Micropropagation requires minimal investment in infrastructure. Most indoor operations already have an HVAC system, which can be tweaked to create the perfect environment for micropropagation. Even a small space can easily become a clean, functional workspace for micropropagation with the right HVAC system. One of the key features is the separation from the grow rooms, and you’ll also need to create a positive pressure work zone through the use of HEPA filters.

Actually, the biggest investment will go towards operation requirements. Sometimes, just implementing and following the strict protocols can be a challenge for most growers. Record keeping and labeling are a time-consuming process, which needs proven protocols to ensure functionality at scale. However, no matter how much you invest into a state-of-the-art growing facility, the perfect HVAC system, the most efficient protocols, and procedures, it will all be in vain if your crop does not get the nutrition it needs to succeed. If you choose to skip supplementing your crop with the proper nutrients you will fail.

cannabis micropropagation

Benefits of Cannabis Micropropagation

Micropropagation is much more accessible to the commercial producer. Meristematic and protoplast cultures require sterile, laboratory-like conditions and a high level of scientific knowledge.

There are three main benefits to micropropagation:

• Uses significantly less space
• Reduces risk for microbial infection
• Reduces labor when compared to conventional cloning procedures

Whether you’re growing trees, herbs, vegetables or medicinal plants, growers share a universal desire to acquire hearty plants of known genetics, free of pests, and disease.

Cannabis cultivation relies on the influx of new genetics, and the output or product derived from those genetics. With the introduction of new seeds, clones or transplants, growers run the risk of introducing a new fungus, pest, virus, or undesired genetics into their gardens. Even with the most dedicated integrated pest management (IPM) program, pests and diseases can be transmitted unknowingly using traditional propagation methods. Micropropagation is a way to protect existing crops from disease, trade genetics and incorporate new ones. Our plant nutrient, JEWEL, also works to protect your cannabis from pests and diseases.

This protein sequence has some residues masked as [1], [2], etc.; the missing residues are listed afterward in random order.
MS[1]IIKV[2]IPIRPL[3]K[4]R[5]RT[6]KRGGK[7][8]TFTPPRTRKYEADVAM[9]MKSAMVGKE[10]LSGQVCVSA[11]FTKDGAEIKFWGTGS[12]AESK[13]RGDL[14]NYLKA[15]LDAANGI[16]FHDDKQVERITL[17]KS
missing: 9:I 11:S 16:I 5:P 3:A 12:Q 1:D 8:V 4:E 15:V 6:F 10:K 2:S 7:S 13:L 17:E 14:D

Possible Complications with Cannabis Micropropagation

Most growers will make the same three mistakes when they undertake the transition towards more advanced forms of tissue cultivation:

It Takes Time to Establish Stock

To build up a genetic stockpile, it may take much longer than most expect. The producer must first develop protocols and become efficient in the techniques and procedures.

Longer Timeframe

Growing from a tissue culture adds weeks to the production schedule. It can take anywhere from eight to fourteen weeks to grow a plant from culture through vegetative stages.

A New Method Is Not Always the Best

Sometimes the old school way is the best way. The newest technology may not be the best option for all growers from all different stages. Cannabis producers tend to ignore the benefits of cloning because micropropagation sounds like the newest, best way to grow. It’s equally risky to overestimate the benefits of the newer methodology. Rudimentary propagation methods still have usefulness.

Micropropagation: Is it the Future for Genetics in Cannabis?

Micropropagation sounds like the next best thing, and it might be, but its important for growers to understand the benefits of each method before abandoning traditional practices. When it comes to micropropagation, it’s a critical step towards better plants, better cannabis genetics, and therefore better production. It’s a step towards the future of the industry. Using JEWEL during propagation leads to better results. Order Now